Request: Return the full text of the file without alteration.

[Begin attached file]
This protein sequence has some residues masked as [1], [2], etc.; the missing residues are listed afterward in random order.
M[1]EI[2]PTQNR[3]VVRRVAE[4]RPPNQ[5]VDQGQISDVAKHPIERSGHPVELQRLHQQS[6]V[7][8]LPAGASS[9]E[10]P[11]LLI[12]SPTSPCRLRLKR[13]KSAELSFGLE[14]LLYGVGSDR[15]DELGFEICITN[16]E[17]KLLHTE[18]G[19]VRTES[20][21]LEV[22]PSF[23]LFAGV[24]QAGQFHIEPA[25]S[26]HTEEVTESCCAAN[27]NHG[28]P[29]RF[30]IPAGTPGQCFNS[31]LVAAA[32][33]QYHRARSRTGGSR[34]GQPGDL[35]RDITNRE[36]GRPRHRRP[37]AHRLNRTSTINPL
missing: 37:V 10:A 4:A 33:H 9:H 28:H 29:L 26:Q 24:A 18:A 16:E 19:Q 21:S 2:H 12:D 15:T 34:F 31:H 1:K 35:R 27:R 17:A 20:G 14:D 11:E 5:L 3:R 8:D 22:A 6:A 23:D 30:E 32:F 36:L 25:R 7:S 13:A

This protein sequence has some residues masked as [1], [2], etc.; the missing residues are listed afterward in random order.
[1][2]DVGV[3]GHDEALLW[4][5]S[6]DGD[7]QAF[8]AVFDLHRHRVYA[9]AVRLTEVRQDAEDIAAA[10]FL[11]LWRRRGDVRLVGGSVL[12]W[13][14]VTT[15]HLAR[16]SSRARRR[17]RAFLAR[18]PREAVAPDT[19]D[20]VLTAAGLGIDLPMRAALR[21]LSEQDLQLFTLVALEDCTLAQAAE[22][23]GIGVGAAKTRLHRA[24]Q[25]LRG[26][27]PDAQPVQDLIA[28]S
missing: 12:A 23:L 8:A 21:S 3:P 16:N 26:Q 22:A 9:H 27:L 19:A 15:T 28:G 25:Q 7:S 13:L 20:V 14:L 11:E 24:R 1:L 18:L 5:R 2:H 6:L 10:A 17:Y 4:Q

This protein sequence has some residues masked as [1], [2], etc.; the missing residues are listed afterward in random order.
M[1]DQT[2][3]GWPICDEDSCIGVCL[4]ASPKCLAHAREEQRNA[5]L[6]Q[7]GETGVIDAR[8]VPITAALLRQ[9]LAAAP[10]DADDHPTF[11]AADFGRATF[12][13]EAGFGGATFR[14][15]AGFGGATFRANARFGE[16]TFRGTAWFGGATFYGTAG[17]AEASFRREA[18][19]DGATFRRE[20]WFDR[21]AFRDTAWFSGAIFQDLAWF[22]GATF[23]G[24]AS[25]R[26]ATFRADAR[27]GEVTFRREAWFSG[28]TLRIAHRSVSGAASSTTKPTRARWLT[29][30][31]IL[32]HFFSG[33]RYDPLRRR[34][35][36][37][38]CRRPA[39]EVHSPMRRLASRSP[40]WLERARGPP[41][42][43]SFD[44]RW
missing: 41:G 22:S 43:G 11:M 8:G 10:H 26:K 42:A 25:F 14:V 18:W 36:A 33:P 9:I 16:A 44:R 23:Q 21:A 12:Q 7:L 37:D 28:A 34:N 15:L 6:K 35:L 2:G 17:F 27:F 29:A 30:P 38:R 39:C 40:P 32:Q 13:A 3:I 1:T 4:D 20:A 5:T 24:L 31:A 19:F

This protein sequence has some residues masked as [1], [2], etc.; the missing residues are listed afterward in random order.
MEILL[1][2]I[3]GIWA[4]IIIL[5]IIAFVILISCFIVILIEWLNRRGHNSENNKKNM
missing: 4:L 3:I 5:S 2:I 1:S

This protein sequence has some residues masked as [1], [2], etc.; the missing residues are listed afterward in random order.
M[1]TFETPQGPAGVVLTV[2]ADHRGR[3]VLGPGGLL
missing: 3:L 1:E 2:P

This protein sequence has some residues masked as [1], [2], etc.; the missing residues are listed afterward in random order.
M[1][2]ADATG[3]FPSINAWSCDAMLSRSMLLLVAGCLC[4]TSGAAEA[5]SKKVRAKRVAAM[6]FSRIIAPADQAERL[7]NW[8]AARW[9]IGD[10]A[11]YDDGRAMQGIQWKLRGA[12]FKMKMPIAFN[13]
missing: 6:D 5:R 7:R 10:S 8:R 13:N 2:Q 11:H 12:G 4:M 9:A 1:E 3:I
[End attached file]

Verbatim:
This protein sequence has some residues masked as [1], [2], etc.; the missing residues are listed afterward in random order.
M[1]EI[2]PTQNR[3]VVRRVAE[4]RPPNQ[5]VDQGQISDVAKHPIERSGHPVELQRLHQQS[6]V[7][8]LPAGASS[9]E[10]P[11]LLI[12]SPTSPCRLRLKR[13]KSAELSFGLE[14]LLYGVGSDR[15]DELGFEICITN[16]E[17]KLLHTE[18]G[19]VRTES[20][21]LEV[22]PSF[23]LFAGV[24]QAGQFHIEPA[25]S[26]HTEEVTESCCAAN[27]NHG[28]P[29]RF[30]IPAGTPGQCFNS[31]LVAAA[32][33]QYHRARSRTGGSR[34]GQPGDL[35]RDITNRE[36]GRPRHRRP[37]AHRLNRTSTINPL
missing: 37:V 10:A 4:A 33:H 9:H 28:H 29:L 26:Q 24:A 18:A 16:E 19:Q 21:S 2:H 12:D 15:T 34:F 31:H 1:K 35:R 27:R 17:A 20:G 14:D 11:E 5:L 3:R 8:D 22:A 6:A 23:D 30:E 32:F 36:L 25:R 7:S 13:A

This protein sequence has some residues masked as [1], [2], etc.; the missing residues are listed afterward in random order.
[1][2]DVGV[3]GHDEALLW[4][5]S[6]DGD[7]QAF[8]AVFDLHRHRVYA[9]AVRLTEVRQDAEDIAAA[10]FL[11]LWRRRGDVRLVGGSVL[12]W[13][14]VTT[15]HLAR[16]SSRARRR[17]RAFLAR[18]PREAVAPDT[19]D[20]VLTAAGLGIDLPMRAALR[21]LSEQDLQLFTLVALEDCTLAQAAE[22][23]GIGVGAAKTRLHRA[24]Q[25]LRG[26][27]PDAQPVQDLIA[28]S
missing: 12:A 23:L 8:A 21:S 3:P 16:N 26:Q 22:A 9:H 27:L 19:A 15:T 28:G 25:Q 7:S 13:L 20:V 14:L 11:E 24:R 1:L 18:L 5:R 2:H 6:L 10:A 17:Y 4:Q

This protein sequence has some residues masked as [1], [2], etc.; the missing residues are listed afterward in random order.
M[1]DQT[2][3]GWPICDEDSCIGVCL[4]ASPKCLAHAREEQRNA[5]L[6]Q[7]GETGVIDAR[8]VPITAALLRQ[9]LAAAP[10]DADDHPTF[11]AADFGRATF[12][13]EAGFGGATFR[14][15]AGFGGATFRANARFGE[16]TFRGTAWFGGATFYGTAG[17]AEASFRREA[18][19]DGATFRRE[20]WFDR[21]AFRDTAWFSGAIFQDLAWF[22]GATF[23]G[24]AS[25]R[26]ATFRADAR[27]GEVTFRREAWFSG[28]TLRIAHRSVSGAASSTTKPTRARWLT[29][30][31]IL[32]HFFSG[33]RYDPLRRR[34][35][36][37][38]CRRPA[39]EVHSPMRRLASRSP[40]WLERARGPP[41][42][43]SFD[44]RW
missing: 41:G 22:S 43:G 11:M 8:G 10:H 26:K 42:A 25:F 14:V 18:W 36:A 33:P 9:I 16:A 44:R 23:Q 21:A 12:Q 7:L 37:D 28:A 34:N 15:L 6:K 35:L 2:G 17:F 27:F 29:A 30:P 38:R 39:C 40:P 32:Q 13:A 3:I 1:T 4:D 20:A 5:T 24:L 31:A 19:F

This protein sequence has some residues masked as [1], [2], etc.; the missing residues are listed afterward in random order.
MEILL[1][2]I[3]GIWA[4]IIIL[5]IIAFVILISCFIVILIEWLNRRGHNSENNKKNM
missing: 4:L 3:I 5:S 2:I 1:S

This protein sequence has some residues masked as [1], [2], etc.; the missing residues are listed afterward in random order.
M[1]TFETPQGPAGVVLTV[2]ADHRGR[3]VLGPGGLL
missing: 3:L 1:E 2:P

This protein sequence has some residues masked as [1], [2], etc.; the missing residues are listed afterward in random order.
M[1][2]ADATG[3]FPSINAWSCDAMLSRSMLLLVAGCLC[4]TSGAAEA[5]SKKVRAKRVAAM[6]FSRIIAPADQAERL[7]NW[8]AARW[9]IGD[10]A[11]YDDGRAMQGIQWKLRGA[12]FKMKMPIAFN[13]
missing: 6:D 5:R 7:R 10:S 8:R 13:N 2:Q 11:H 12:G 4:M 9:A 1:E 3:I